calf-right calf-left

Help stop new Ag-Gag bills introduced early in several states

Action Alerts

Moo-ving people toward compassionate living

Your letters and calls do help!

"Be the change you wish to see in the world" ~Mohandas Gandhi
"Our lives begin and end the day we become silent about things that matter" ~Martin Luther King, Jr.

Originally Posted: January 26, 2013

Help stop new Ag-Gag bills introduced early in several states

FROM National Anti-Vivisection Society (NAVS)


In 2011-2012, fourteen ag-gag bills were introduced. Thanks to the actions of animal advocates like you, 11 out of 14 bills were defeated.

Take action to OPPOSE bills now pending in the following states—letters can only be sent if you are a resident of that state.

Copy/paste URLs into your browser to take action if you live in Arkansas, Indiana, Nebraska, New Hampshire, Wyoming:

Arkansas: SB 14 Creates the criminal offense of “interference with a livestock or poultry operation,” including recording images or sounds at a facility, applying for a job at a facility with the purpose of recording image or sound, or making a false statement to gain entry to a facility with the purpose of recording image or sound:

Indiana: SB 373 and SB 391 SB 373 makes it a misdemeanor to enter any agricultural or industrial facility and take any sort of recording without the owner’s consent; SB 391 increases the penalties for property damage and trespass when they are committed on agricultural facilities; creates a registry of persons that have been convicted of any crimes concerning agricultural facilities or livestock operations; makes it a crime to make any recording of activities on an agricultural facility without the consent of an owner:

Nebraska: LB 204 Requires all evidence of abuse to be reported to the police within 24 hours of the activity:

New Hampshire: HB 110 Requires any recorded activity to be turned over to law enforcement within 24 hours

Wyoming: HB 126 Criminalizes any and all recording in agricultural operations without the consent of the owner; invokes criminal penalties for failure to report abuse; requires that any criminal conduct be reported to the facility owner—not the police!:


A rash of new legislation has been introduced in states across the country to prevent activists or whistleblowers from exposing the abuse of animals in “agriculture facilities.” These bills would universally make it unlawful to record the sounds or images in places where animals are raised or kept for food production, and sometimes in the laboratory as well. Most bills also make it unlawful to take a job at a facility with the intent to document the abuse.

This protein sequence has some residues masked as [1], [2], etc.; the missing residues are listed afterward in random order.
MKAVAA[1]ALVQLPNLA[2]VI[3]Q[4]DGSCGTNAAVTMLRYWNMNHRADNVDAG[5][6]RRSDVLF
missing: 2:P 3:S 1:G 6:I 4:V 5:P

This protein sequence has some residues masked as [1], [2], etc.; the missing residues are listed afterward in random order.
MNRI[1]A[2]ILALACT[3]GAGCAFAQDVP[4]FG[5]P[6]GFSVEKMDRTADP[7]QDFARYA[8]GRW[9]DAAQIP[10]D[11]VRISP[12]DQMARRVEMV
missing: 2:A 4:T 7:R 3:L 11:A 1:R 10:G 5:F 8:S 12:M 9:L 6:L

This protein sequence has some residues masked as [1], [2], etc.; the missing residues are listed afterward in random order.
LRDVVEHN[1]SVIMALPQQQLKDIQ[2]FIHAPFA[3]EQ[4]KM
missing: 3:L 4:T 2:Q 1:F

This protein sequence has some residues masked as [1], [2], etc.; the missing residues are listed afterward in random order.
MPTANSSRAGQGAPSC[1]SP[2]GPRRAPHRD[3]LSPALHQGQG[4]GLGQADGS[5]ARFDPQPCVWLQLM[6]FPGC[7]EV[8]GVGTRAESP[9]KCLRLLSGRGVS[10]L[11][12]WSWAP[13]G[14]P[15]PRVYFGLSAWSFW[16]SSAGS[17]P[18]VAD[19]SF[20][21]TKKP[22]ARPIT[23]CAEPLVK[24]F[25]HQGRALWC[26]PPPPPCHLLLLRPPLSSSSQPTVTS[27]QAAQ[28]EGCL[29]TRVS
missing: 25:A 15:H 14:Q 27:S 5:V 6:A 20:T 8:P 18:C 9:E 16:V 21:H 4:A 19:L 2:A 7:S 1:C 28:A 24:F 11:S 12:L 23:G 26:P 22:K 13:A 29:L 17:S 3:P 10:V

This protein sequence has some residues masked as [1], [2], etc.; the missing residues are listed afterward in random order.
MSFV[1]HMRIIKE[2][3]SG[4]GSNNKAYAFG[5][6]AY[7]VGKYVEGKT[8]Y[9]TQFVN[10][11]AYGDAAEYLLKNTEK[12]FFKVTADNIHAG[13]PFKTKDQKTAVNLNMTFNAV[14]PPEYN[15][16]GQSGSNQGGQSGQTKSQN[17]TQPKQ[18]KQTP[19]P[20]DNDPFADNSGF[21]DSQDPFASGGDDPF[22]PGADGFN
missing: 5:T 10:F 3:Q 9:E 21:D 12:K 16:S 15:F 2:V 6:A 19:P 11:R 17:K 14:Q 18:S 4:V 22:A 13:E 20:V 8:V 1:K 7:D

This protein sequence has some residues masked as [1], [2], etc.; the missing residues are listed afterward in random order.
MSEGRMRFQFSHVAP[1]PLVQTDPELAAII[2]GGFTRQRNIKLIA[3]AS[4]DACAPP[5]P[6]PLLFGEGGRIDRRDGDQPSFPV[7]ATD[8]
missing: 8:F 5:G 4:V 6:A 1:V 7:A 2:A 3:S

These bills, dubbed “Ag-gag” bills because they seek to silence efforts to expose animal abuse at agricultural facilities, are motivated by the recent success of groups such as “Compassion Over Killing” and “Mercy for Animals,” who place undercover activists in the facilities to record the abuse.

In just the past year, criminal charges were brought against numerous factory farming operations. Charges were brought against the North Carolina Butterball facility after a recording showed turkeys being violently kicked and thrown and having their wings pulled by employees. A hidden camera revealed abuses towards laying hens at Sparboe Farms in Iowa, Minnesota, and Colorado, including workers maliciously torturing animals, dead birds in cages along with live laying hens, and employees throwing live birds into plastic bags to suffocate. A hidden video at Central Valley Meat Co., a slaughterhouse in Hanford, California that supplies meat for the USDA's National School Lunch Program and other federal food initiatives, documented egregious inhumane treatment, improper slaughter methods, and intentional cruelty to sick and injured cows. The violations at this facility were so egregious that it was shut down by the U. S. Department of Agriculture.

While the agricultural industry has long received protection from prosecution for acts of cruelty to animals on the grounds that the alleged abuse is actually “standard agricultural practices,” these videotapes show that the level of cruel and abusive behavior being exposed is anything but “standard.” The response to these exposes is simple: punish the people documenting the abuse instead of the people perpetrating the abuse.

Thank you for everything you do for animals!

Other information you may find useful for your activism

Find area codes
Find zip codes